Posts Tagged ‘Clark County Deputy Public Defender Zohra Bakhtary’

What happens in Vegas never did stay in Vegas contrary to that now 15-year old marketing slogan I got sick of 15 years ago. The succeeding, “What happens here, stays here” was scarcely an improvement.

Take, for example, what happens in a Vegas courtroom. To the uninitiated, you might think from news reports the past couple of years that there’s a perverse penchant for handcuffing lawyers in Clark County, Nevada. That kind of news doesn’t stay in Vegas.

In 2016, Las Vegas Justice of the Peace Conrad Hafen ordered his bailiff to handcuff Clark County Deputy Public Defender Zohra Bakhtary while she was arguing for leniency for her client. Showing Bakhtary no leniency, Judge Hafen ordered his bailiff to place the handcuffed defense lawyer in a chair next to the jury box.

The justice of the peace was subsequently disciplined by the Nevada Commission on Judicial Discipline for his conduct. He consented to a public censure and agreement not to seek, accept or serve in any judicial or adjudicative position or capacity in the future in any jurisdiction in the State of Nevada.

Then last month Clark County Family Court Judge William Potter was suspended for two months without pay for several violations of the Nevada Code of Judicial Conduct arising out of ordering the handcuffing of lawyer Michancy Moonblossom Cramer and threatening to handcuff another lawyer, Ernest Buche, in his courtroom.

The 15-page decision of the Judicial Discipline Commission is worth reading. Besides the two month unpaid suspension, Judge Potter is required to apologize in writing to both lawyers; perform 10 hours of community service; pay a $5,000 fine to an antibullying group; and because the commission panel questioned Judge Potter’s “mental stability and capacity to control his anger,” he is required to submit to a psychiatric exam. As noted in the decision, “The most troubling aspect of the hearing occurred when (Potter’s) temper exploded during the commission hearing itself, thus allowing the commission to witness first-hand the very same behavior that the judge exhibited during the Cramer incident.”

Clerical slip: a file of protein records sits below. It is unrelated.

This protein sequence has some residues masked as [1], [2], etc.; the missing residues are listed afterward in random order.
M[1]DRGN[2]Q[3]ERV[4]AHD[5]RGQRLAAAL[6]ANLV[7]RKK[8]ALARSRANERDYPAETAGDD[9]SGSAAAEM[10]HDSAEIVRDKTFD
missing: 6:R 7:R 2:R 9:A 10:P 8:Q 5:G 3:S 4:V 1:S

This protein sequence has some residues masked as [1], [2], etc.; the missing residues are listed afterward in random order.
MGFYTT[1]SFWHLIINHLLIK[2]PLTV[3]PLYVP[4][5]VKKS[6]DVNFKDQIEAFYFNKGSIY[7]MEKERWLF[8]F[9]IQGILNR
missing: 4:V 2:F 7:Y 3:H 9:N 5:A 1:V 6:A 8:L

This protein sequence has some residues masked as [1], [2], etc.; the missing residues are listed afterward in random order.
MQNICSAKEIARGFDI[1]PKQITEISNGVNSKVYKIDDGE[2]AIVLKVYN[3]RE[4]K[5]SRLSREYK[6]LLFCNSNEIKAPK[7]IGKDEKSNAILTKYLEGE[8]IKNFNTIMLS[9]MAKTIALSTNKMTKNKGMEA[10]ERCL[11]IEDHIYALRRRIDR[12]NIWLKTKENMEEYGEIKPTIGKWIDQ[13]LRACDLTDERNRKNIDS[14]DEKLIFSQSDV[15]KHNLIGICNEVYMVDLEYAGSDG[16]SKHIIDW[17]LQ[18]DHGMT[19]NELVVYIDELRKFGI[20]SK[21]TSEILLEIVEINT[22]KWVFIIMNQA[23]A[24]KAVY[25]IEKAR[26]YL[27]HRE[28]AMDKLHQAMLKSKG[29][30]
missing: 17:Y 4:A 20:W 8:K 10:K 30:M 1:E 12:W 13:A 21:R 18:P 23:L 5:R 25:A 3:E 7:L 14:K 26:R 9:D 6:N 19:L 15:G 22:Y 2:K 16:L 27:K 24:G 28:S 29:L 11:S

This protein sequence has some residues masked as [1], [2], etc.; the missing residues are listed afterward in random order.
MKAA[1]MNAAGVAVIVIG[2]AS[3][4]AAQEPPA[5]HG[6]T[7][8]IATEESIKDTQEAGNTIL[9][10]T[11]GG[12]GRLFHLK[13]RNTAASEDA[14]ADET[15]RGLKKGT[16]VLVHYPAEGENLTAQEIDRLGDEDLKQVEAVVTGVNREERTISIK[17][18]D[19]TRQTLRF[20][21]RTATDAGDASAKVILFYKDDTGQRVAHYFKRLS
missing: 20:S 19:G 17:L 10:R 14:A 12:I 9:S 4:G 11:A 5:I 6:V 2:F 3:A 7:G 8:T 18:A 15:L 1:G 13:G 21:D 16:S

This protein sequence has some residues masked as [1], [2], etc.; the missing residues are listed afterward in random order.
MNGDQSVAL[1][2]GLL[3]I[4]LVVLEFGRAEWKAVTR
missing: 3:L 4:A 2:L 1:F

And finally, there’s this, which thankfully doesn’t involve more lawyer handcuffing by judges. Instead, it’s Clark County District Court Judge Susan Johnson who told several felons to follow through on their probation so they’d be able to vote for Donald Trump in the next presidential election. The judge’s political recommendation made national news — yet again undermining “What happens here, stays here.”

And no matter that she subsequently claimed her comments were meant as jokes. See Las Vegas judge who told felons if they meet probation requirements they can vote for Trump in 2020 says she wanted to ‘invoke some humor'”

I’ll be surprised if a complaint isn’t filed with Nevada’s Judicial Discipline Commission against Judge Johnson for possibly violating the code of conduct’s prohibitions against politicking from the bench. Most likely, though, if a complaint is lodged, it won’t be from a lawyer.

With apologies to Oliver Wendell Holmes, Jr., among other viable reasons, including potential prejudice to clients, detached reflection isn’t in great demand while handcuffed.

Lawyers are among the least likely to file complaints against judges. See Commission’s 2016-2017 Biennial Report.

As for the humor of it, The Nevada Independent reported December 1st that Judge Johnson has made her vote for Donald Trump ‘joke’ three times. The schtick apparently did not get stale after the first or second time.

As a matter of fact, the last documented instance came in August when the jurist told defendant Monique Fresquez, “So if you do everything I tell you to do, you will have your civil rights restored in about three years. You’ll be able to vote for Mr. Trump, I’m sure he could use your vote.”

So far there are no reports of any defendants ‘humorously’ receiving MAGA caps.

See Judge again tells felon to behave because Trump “could use your vote”


Photo Credits: Welcome to fabulous Las Vegas, by Håkan Dahlström at Flickr Creative Commons Attribution; No Justice for Toons, by JD Hancock at Flickr Creative Commons Attribution; female in handcuffs, by Jobs For Felons Hub, at Flickr Creative Commons Attribution; keep_in, by Robin Davies at Flickr Creative Commons Attribution; Donald Trump, by Donkey Hotey, at Flickr Creative Commons Attribution.



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